Relationship and Empathy Scams
Scammers use emotional triggers, like love, compassion, and trust to lower a victim’s defenses and entice them to provide money or bank account information. Victims are often surprised to learn they are involved in a scam because of their emotional involvement.
Below are some common scams:
Online Dating Scams
Online Dating Scams
“Romeo” scammers go to great lengths to build a trusting relationship with their victim by posting fake profiles on legitimate dating service sites or chat rooms. They spend months charming their “soul mate” by sending small gifts, professing their love, and building anticipation for a personal meeting. Ultimately, Romeo requests money, or assistance with a bank transaction. In one scenario, Romeo is stationed overseas and needs help cashing his U.S. paycheck. In another scenario, he needs airfare to visit the victim. After the money is wired, the victim never hears from Romeo again.
There is probably no easier way to charm someone out of their money than to appeal to their sense of charity. Fraudulent charities develop overnight following a natural disaster or other tragedy. Fraudsters use a variety of methods to collect donations for their fictitious charity – email, telemarketing, door-to-door, street corners, malls, etc. It can be difficult to discern a legitimate charity from a fictitious one, so here are some pointers:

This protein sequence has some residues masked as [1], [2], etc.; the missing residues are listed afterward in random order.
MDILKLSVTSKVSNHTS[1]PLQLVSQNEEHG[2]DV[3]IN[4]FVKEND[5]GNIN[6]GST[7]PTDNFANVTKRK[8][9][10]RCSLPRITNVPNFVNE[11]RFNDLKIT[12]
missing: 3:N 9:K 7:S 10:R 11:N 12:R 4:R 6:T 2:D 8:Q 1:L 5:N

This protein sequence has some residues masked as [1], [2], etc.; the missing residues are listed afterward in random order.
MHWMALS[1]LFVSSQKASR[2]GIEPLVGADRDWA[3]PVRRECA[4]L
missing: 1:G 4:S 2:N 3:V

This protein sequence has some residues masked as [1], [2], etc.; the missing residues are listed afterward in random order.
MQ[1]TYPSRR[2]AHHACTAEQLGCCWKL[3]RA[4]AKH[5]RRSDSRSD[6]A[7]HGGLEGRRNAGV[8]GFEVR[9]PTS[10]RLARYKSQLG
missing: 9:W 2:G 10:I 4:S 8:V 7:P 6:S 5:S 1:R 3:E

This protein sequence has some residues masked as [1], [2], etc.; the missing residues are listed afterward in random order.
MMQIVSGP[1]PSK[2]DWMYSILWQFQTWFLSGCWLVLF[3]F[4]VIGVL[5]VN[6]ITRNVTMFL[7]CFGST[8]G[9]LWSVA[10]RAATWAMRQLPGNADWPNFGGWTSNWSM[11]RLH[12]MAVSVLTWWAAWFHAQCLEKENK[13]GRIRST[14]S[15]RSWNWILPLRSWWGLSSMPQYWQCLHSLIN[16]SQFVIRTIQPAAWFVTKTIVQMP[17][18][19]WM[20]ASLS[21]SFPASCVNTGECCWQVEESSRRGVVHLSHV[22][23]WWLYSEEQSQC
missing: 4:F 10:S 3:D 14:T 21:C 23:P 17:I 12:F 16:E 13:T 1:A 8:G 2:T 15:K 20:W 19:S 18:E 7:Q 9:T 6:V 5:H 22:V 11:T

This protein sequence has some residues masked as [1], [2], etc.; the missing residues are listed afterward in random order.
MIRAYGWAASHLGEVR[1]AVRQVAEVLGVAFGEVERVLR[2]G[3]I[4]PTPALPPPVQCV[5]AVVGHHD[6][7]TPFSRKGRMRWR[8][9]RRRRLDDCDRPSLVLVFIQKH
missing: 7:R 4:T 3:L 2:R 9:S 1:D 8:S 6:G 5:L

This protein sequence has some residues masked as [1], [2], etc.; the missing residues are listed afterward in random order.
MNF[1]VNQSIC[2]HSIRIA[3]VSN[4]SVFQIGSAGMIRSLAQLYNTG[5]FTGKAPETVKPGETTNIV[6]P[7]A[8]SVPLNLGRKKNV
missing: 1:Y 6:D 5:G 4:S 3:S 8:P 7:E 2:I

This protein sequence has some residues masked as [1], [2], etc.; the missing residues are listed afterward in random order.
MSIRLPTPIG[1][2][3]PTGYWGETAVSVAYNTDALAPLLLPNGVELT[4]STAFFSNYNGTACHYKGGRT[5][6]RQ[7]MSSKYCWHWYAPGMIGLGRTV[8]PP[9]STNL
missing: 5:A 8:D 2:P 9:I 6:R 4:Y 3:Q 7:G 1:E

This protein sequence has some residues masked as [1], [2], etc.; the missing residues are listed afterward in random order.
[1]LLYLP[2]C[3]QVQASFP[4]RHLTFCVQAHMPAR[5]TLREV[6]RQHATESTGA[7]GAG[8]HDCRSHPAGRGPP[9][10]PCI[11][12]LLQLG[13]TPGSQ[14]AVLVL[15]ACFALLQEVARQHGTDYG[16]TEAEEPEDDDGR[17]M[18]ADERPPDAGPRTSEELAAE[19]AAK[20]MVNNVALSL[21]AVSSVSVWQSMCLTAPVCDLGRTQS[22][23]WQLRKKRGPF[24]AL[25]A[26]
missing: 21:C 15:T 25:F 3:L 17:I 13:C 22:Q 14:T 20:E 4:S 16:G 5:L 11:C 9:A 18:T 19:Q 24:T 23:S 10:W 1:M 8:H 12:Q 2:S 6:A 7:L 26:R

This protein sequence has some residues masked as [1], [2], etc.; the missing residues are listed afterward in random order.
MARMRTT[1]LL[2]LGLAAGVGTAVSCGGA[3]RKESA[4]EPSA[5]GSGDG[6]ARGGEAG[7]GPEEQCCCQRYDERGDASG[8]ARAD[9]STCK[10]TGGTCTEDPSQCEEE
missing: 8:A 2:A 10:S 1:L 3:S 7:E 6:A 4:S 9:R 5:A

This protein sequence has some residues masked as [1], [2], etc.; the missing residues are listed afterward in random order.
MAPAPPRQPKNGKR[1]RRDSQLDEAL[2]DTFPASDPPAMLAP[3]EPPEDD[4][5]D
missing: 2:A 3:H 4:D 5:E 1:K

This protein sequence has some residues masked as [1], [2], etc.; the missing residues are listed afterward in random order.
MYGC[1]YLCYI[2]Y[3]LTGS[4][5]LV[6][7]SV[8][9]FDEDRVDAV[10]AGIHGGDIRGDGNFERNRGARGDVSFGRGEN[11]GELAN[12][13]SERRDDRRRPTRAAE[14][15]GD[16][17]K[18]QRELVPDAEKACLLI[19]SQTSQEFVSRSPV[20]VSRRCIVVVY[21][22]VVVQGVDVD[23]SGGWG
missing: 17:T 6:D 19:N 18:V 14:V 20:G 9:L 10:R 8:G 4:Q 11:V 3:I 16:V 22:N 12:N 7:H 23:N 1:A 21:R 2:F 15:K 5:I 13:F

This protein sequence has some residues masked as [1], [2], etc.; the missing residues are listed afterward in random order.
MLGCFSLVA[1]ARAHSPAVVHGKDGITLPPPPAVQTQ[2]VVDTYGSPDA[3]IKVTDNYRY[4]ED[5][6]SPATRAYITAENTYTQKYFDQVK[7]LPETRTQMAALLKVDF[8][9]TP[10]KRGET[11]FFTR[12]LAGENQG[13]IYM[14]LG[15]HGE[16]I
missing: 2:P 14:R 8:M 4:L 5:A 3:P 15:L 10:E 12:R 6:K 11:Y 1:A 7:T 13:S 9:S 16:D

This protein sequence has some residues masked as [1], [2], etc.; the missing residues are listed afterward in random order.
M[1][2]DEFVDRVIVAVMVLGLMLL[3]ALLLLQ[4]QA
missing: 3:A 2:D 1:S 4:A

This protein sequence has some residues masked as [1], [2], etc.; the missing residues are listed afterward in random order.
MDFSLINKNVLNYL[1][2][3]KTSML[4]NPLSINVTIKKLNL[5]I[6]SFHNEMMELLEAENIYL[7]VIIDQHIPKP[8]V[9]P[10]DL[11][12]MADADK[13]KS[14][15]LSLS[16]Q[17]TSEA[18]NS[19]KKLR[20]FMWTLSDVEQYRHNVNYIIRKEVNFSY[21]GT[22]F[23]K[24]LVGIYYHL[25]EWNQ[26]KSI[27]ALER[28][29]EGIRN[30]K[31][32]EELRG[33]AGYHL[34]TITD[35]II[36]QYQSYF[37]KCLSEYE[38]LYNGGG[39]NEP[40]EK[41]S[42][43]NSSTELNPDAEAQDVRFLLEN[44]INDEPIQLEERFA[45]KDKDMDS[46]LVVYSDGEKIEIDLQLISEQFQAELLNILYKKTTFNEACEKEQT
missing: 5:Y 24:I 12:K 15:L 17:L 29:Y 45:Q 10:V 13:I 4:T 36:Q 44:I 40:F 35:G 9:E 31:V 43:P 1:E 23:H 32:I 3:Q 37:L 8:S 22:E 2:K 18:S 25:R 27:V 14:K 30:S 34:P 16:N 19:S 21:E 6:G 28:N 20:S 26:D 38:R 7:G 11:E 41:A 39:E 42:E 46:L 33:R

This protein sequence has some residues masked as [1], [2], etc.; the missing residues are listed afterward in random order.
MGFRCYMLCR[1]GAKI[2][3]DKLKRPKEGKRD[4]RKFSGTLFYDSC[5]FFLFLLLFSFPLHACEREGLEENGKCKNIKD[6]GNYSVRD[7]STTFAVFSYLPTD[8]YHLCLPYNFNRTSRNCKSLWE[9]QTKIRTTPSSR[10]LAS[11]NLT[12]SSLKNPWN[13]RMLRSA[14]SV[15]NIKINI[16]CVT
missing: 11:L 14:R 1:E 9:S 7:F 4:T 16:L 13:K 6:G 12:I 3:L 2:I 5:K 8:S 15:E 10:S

- Proactively give. Rather than respond to unsolicited appeals for donations, which may be fraudulent, identify the causes most important to you, and find a reputable charity to support.
- Write a check. Instead of dropping cash in a homemade canister or handing money to a solicitor, write a check to the charity of your choice. This ensures your money is supporting the charity, rather than the solicitor, and provides tax deduction documentation.
- Check it out. The Better Business Bureau Wise Giving Alliance provides information on individual charities. Visit bbb.org/us/charity.